by Michael Curtis
It is a truth, though not universally acknowledged, that the world’s population growth is expected to decline and to stop growing by the end of this century. Between 1950 and 2020 that population grew between 1% and 2% each year, the number increasing from 2.5 billion to 7.7 billion. The number is expected to peak in 2064 at 9.7 billion, and decline to 8.8 billion by 2100, depending on the extent of infectious diseases, famine, war, longevity, and especially low birth rates. The global fertility rate is projected by 2070 to fall below the replacement rate, 2.1 births per woman, the level needed to maintain the size of a population. The median age of the world population is expected to increase from 24 in 1950 and 31 in 2020 to 42 in 2100. The number of those over 80 will increase from 146 million in 2020 to 881 million. By 2073, there will be more people aged 65 and older than under 15, the first time this has happened.
The validity of these projections, of course, depends on the impact of the pandemic Covid-19 on human and social behavior. No one fully understands the complexity of Covid-19. We are in midst of trying to understand how viruses and humans evolve, and attempting to assess the evolutionary conflict between parasites and hosts, and whether quarantine can make people more susceptible to other maladies because of lack of microbial exposure. Nevertheless, it is clear that the virus and the consequent need for isolation and distance has affected personal and family lives, human relationships, work lives, and traditional gender roles, and may alter human behavior with mood disorders.
It is also clear that gender inequality is increasing as a result of the virus. Women have lost more jobs than have men because they are more employed in hospitality and service occupations, activities that have lost customers, and have been handicapped because of lockdowns and school closings, unequal division of additional household labor, spending more time with household requisites and children, and aiding elderly relatives. The anticipated result of current developments is that birthrates will drop, people will stay single for a longer time, people will defer marriage and having children.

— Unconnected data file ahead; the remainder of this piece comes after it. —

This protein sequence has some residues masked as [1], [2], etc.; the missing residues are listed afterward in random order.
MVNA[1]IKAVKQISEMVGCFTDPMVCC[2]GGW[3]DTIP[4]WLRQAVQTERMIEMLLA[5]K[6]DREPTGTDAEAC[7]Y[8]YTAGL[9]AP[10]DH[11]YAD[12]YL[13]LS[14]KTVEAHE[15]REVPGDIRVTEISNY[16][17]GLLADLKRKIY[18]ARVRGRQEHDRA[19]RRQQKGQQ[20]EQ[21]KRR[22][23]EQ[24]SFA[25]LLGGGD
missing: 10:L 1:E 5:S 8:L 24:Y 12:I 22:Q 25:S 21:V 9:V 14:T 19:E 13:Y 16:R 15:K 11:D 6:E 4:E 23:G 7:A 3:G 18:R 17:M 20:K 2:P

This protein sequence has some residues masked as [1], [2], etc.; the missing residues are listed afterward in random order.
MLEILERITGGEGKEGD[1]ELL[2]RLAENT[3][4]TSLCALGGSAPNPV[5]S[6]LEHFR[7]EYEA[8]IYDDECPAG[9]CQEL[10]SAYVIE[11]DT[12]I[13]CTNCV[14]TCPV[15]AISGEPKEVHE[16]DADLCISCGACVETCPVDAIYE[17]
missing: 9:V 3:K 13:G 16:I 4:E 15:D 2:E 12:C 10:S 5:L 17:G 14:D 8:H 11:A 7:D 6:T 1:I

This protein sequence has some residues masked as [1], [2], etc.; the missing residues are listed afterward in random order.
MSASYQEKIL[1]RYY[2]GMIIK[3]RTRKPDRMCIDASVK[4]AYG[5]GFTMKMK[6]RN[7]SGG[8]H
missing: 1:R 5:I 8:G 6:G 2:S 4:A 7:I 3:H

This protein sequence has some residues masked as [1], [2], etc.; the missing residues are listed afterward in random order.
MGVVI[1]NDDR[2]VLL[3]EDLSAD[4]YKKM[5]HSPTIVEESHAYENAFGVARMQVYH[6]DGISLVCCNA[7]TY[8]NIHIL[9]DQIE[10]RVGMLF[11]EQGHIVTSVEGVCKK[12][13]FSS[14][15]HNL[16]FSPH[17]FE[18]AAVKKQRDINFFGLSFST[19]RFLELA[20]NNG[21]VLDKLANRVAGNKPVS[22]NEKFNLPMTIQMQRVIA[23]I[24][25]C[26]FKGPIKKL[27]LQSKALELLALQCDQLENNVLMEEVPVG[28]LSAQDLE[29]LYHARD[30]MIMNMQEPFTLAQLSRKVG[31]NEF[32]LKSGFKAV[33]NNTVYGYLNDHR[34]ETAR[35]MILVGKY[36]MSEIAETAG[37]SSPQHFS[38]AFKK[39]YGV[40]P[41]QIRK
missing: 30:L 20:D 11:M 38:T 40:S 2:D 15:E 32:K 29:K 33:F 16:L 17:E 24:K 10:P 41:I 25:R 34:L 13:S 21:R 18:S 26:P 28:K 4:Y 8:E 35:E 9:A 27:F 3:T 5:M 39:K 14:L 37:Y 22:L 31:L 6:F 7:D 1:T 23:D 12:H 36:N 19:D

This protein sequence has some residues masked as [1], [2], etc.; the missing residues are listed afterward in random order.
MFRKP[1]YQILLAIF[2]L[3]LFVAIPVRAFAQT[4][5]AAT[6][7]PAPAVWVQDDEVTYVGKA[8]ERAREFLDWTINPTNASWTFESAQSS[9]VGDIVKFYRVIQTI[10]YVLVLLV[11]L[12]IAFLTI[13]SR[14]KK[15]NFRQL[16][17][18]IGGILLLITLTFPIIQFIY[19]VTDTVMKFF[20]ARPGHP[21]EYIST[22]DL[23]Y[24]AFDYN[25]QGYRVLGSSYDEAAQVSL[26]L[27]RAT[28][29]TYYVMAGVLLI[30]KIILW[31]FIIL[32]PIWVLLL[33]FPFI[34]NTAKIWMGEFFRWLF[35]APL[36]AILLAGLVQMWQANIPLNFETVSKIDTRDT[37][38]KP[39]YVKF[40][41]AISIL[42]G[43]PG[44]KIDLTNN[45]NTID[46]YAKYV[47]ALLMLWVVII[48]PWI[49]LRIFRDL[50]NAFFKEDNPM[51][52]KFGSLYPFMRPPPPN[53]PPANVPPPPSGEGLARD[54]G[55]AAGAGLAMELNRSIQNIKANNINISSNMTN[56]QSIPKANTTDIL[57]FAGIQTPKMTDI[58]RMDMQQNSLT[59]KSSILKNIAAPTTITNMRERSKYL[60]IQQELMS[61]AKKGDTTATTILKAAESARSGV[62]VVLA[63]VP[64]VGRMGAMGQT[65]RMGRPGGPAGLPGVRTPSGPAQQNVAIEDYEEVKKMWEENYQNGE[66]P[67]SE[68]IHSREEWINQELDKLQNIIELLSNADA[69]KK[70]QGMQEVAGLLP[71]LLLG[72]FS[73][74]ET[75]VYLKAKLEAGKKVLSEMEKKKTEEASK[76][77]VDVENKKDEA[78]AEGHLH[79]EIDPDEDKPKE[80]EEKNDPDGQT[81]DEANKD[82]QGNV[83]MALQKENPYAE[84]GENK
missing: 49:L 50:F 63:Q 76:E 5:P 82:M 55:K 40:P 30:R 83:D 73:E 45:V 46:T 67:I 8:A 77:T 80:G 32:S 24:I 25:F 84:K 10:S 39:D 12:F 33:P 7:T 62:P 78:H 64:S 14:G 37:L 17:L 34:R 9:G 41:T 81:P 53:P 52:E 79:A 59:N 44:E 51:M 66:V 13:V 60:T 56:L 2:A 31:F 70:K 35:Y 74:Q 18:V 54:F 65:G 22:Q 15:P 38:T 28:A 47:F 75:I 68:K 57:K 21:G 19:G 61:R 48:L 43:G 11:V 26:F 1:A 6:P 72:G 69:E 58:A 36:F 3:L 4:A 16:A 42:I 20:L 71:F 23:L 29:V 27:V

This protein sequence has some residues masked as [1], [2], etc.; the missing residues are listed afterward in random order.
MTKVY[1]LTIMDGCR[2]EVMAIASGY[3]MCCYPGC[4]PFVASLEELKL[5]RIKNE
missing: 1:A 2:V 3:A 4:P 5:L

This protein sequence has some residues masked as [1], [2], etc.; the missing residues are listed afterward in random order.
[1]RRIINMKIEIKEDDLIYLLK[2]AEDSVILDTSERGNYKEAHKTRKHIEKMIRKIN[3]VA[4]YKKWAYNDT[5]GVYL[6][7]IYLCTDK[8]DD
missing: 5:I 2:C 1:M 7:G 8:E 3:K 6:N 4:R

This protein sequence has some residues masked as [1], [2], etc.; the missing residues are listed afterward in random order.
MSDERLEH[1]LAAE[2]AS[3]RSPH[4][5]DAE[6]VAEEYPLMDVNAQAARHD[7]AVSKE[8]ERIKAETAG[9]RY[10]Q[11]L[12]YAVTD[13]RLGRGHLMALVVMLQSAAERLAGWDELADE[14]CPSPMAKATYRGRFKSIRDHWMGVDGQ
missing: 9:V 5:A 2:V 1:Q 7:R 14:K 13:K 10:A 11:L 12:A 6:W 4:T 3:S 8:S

To take some countries, estimates predict that by the year 2050 population in Italy will decline from 60.5 to 54 million; in Japan from 126 to 105 million; in Poland from 37 to 33 million. The U.S. population grew by only 0.48% in 2019, due to fewer births, the aging population and fewer new immigrants because of the decline in jobs in construction and manufacturing.
By coincidence, very important information on population changes is available in a new report published by the Institute for Jewish Policy Research written by demographers Sergio Della Pergola and Daniel Staetsky that provides a comprehensive analysis of the changing Jewish demography in Europe. It reveals, startlingly and surprisingly, that the proportion of world Jewry living in Europe today is about one tenth of what it was in the late 19th century, and approximately the same as in 1170 when there was an account of numbers by a Jewish traveler.
Jews have long been an integral part of European history and culture. Though calculations may differ because of alternative definitions of Jewishness, whether based on religion, ethnicity, parentage, or culture, the world’s Jewish population living in Europe is at its lowest level, for a thousand years and has been declining. The Jewish presence depends on various factors: the amount of tolerance for Jewish diversity in the traditional culture, the manifestation of antisemitism, verbally and physically, the legal status of Jews, the availability of economic and educational facilities, the recognition of Jews as a distinct religious group, the degree of intermarriage.